In what follows, we perceive the manifest signs and proofs of that " new creature," which whoever is in Christ Jesus will become, and must become. For he brought them into his house, and set meat before them: and rejoiced, believing in God, with all his house: So entirely his former thoughts had "passed away," and had been succeeded by others of a new and different complexion. Yesterday, he had no feeling for the apostles: bleeding from the stripes which they had received, unheeded, untended, he "thrust them into the inner prison, and made their feet fast in the stocks." We need not accuse him of any extraordinary cruelty, but certainly he showed them no kindness, cared nothing for their miserable condition; for he had not yet learned to "put on, as the elect of God, bowels of mercy, kindness, meekness."1 "Behold, all things are become new." Now he does care for them; now he has compassion on them; took them the same hour of the night and washed 1 Col. iii. 12.
their stripes; made amends, as far as might be, for former neglect and severity. Yesterday, it was their heinous offence that they were ministers of a God unknown to him; that they taught new customs, which it was not lawful for the people to receive. Now, it is their greatest honour, that they bear the message of the most high God. These men, which show us the way of salvation, must want no comfort or attention. He brought them into his house, and set meat before them. He thought nothing of the risk and danger which might follow such conduct towards the prisoners committed to his charge. Other considerations were now uppermost in his mind, and present inconvenience did not affright him.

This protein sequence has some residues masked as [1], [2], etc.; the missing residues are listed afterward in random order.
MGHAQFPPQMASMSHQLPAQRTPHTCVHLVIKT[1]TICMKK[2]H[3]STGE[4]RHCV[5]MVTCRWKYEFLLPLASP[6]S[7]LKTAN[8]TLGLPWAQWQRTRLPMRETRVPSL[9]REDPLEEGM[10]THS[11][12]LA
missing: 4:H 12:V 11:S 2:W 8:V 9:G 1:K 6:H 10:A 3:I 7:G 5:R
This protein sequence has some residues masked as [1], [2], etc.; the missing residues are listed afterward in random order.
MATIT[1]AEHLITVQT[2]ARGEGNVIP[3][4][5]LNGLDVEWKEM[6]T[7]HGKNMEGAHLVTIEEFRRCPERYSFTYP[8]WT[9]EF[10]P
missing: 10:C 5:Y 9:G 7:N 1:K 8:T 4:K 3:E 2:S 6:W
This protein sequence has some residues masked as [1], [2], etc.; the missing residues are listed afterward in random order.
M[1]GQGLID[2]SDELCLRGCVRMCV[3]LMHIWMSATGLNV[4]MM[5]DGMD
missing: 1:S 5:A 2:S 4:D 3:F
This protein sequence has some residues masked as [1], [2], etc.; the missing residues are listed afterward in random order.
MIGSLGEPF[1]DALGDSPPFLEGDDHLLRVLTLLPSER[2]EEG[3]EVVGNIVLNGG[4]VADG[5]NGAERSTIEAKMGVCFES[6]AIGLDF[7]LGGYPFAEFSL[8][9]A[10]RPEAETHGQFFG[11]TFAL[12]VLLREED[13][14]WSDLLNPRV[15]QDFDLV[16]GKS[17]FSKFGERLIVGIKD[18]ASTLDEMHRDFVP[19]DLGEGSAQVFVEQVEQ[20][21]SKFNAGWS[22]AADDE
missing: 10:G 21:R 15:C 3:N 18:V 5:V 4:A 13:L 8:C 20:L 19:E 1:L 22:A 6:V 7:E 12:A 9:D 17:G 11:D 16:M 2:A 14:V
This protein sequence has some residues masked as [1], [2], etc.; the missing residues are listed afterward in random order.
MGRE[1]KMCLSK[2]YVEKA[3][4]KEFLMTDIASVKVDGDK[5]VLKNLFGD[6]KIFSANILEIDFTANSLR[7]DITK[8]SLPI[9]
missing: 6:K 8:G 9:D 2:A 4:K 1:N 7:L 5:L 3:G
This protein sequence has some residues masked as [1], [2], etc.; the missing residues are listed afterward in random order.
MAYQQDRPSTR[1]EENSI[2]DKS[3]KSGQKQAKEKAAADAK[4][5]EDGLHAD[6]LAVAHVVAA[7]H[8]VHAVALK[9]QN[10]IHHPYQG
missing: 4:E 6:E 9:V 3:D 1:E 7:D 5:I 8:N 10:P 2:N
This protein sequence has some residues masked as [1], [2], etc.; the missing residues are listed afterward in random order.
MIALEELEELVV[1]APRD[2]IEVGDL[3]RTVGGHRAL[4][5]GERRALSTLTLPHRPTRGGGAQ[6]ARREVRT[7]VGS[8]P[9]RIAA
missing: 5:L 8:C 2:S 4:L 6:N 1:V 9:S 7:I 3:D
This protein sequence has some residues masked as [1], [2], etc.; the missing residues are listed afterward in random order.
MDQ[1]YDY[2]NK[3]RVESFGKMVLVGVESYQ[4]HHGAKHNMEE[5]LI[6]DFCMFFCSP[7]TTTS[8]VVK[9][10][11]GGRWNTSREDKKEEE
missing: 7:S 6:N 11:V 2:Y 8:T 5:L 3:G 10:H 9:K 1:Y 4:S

We are further told, that he rejoiced, believing in God, with all his house. He did not consider the faith which he had embraced as a thing to be submitted to, but to be rejoiced in. And with good reason. Is it no misfortune to be at enmity with God? to have nothing to hope from his mercy, everything to fear from his anger? Such had been the case with this man. Then, is it no blessing to be at peace with God ?—to have nothing to fear from his anger, everything to hope from his mercy? Such now was the case with this man. "Being justified by faith, he had peace with God through Jesus Christ." He who before was " without God in the world," and who, when taken from the world could look only for "indignation and wrath, tribulation and anguish," was